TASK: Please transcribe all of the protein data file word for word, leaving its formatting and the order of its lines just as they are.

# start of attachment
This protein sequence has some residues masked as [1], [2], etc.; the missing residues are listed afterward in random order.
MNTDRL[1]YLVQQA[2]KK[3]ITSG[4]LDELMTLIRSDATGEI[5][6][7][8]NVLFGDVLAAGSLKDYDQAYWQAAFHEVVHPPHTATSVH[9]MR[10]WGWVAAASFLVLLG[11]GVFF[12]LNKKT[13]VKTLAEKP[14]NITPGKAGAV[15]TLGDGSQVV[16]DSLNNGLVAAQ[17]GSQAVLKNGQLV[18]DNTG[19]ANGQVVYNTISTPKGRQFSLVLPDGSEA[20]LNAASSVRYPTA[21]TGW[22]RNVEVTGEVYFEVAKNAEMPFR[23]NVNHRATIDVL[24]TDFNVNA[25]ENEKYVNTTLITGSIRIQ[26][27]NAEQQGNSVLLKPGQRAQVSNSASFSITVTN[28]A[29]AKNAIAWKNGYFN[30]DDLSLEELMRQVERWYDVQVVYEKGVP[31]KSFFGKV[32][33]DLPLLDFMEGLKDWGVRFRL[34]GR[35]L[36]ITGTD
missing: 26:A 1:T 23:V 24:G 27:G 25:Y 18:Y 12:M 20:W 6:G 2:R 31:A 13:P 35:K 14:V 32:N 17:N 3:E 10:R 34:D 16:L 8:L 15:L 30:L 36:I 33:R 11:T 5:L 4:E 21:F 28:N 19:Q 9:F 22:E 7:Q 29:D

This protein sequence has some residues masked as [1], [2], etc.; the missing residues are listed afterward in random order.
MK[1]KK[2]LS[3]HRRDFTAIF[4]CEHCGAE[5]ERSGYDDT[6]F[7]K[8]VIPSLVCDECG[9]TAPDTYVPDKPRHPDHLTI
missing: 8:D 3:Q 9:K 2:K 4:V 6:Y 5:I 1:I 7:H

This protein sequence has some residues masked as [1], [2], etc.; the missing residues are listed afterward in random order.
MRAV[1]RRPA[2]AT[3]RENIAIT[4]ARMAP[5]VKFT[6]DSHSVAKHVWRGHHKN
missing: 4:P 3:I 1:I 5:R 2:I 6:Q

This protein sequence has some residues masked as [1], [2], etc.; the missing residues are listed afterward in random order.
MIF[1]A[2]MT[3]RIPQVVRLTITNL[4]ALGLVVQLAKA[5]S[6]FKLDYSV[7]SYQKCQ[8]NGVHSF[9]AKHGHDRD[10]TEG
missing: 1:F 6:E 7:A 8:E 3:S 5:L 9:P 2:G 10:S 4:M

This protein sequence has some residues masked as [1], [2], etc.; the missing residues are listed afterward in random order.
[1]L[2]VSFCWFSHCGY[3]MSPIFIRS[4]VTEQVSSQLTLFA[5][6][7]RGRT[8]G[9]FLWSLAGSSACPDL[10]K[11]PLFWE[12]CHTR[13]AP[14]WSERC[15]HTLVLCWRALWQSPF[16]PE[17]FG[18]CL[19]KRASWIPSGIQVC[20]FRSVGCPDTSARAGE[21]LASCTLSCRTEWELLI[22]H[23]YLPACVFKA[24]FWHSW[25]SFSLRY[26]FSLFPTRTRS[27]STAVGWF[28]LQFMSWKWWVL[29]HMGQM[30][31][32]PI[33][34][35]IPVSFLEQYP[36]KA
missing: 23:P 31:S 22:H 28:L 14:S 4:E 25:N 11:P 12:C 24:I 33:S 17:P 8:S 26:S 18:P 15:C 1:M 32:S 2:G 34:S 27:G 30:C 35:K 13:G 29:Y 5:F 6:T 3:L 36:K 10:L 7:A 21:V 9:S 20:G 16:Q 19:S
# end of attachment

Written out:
This protein sequence has some residues masked as [1], [2], etc.; the missing residues are listed afterward in random order.
MNTDRL[1]YLVQQA[2]KK[3]ITSG[4]LDELMTLIRSDATGEI[5][6][7][8]NVLFGDVLAAGSLKDYDQAYWQAAFHEVVHPPHTATSVH[9]MR[10]WGWVAAASFLVLLG[11]GVFF[12]LNKKT[13]VKTLAEKP[14]NITPGKAGAV[15]TLGDGSQVV[16]DSLNNGLVAAQ[17]GSQAVLKNGQLV[18]DNTG[19]ANGQVVYNTISTPKGRQFSLVLPDGSEA[20]LNAASSVRYPTA[21]TGW[22]RNVEVTGEVYFEVAKNAEMPFR[23]NVNHRATIDVL[24]TDFNVNA[25]ENEKYVNTTLITGSIRIQ[26][27]NAEQQGNSVLLKPGQRAQVSNSASFSITVTN[28]A[29]AKNAIAWKNGYFN[30]DDLSLEELMRQVERWYDVQVVYEKGVP[31]KSFFGKV[32][33]DLPLLDFMEGLKDWGVRFRL[34]GR[35]L[36]ITGTD
missing: 26:A 1:T 23:V 24:G 27:G 25:Y 18:Y 12:M 20:W 6:G 2:R 31:A 13:P 35:K 14:V 32:N 17:N 3:E 10:R 34:D 16:L 8:L 15:L 30:L 36:I 33:R 11:T 5:L 4:E 21:F 28:N 19:Q 9:F 22:E 7:Q 29:D

This protein sequence has some residues masked as [1], [2], etc.; the missing residues are listed afterward in random order.
MK[1]KK[2]LS[3]HRRDFTAIF[4]CEHCGAE[5]ERSGYDDT[6]F[7]K[8]VIPSLVCDECG[9]TAPDTYVPDKPRHPDHLTI
missing: 8:D 3:Q 9:K 2:K 4:V 6:Y 5:I 1:I 7:H

This protein sequence has some residues masked as [1], [2], etc.; the missing residues are listed afterward in random order.
MRAV[1]RRPA[2]AT[3]RENIAIT[4]ARMAP[5]VKFT[6]DSHSVAKHVWRGHHKN
missing: 4:P 3:I 1:I 5:R 2:I 6:Q

This protein sequence has some residues masked as [1], [2], etc.; the missing residues are listed afterward in random order.
MIF[1]A[2]MT[3]RIPQVVRLTITNL[4]ALGLVVQLAKA[5]S[6]FKLDYSV[7]SYQKCQ[8]NGVHSF[9]AKHGHDRD[10]TEG
missing: 1:F 6:E 7:A 8:E 3:S 5:L 9:P 2:G 10:S 4:M

This protein sequence has some residues masked as [1], [2], etc.; the missing residues are listed afterward in random order.
[1]L[2]VSFCWFSHCGY[3]MSPIFIRS[4]VTEQVSSQLTLFA[5][6][7]RGRT[8]G[9]FLWSLAGSSACPDL[10]K[11]PLFWE[12]CHTR[13]AP[14]WSERC[15]HTLVLCWRALWQSPF[16]PE[17]FG[18]CL[19]KRASWIPSGIQVC[20]FRSVGCPDTSARAGE[21]LASCTLSCRTEWELLI[22]H[23]YLPACVFKA[24]FWHSW[25]SFSLRY[26]FSLFPTRTRS[27]STAVGWF[28]LQFMSWKWWVL[29]HMGQM[30][31][32]PI[33][34][35]IPVSFLEQYP[36]KA
missing: 23:P 31:S 22:H 28:L 14:S 4:E 25:N 11:P 12:C 24:I 33:S 17:P 8:S 26:S 18:P 15:C 1:M 32:S 2:G 34:S 27:G 30:C 35:K 13:G 29:Y 5:F 6:T 3:L 36:K 10:L 7:A 21:V 9:S 20:G 16:Q 19:S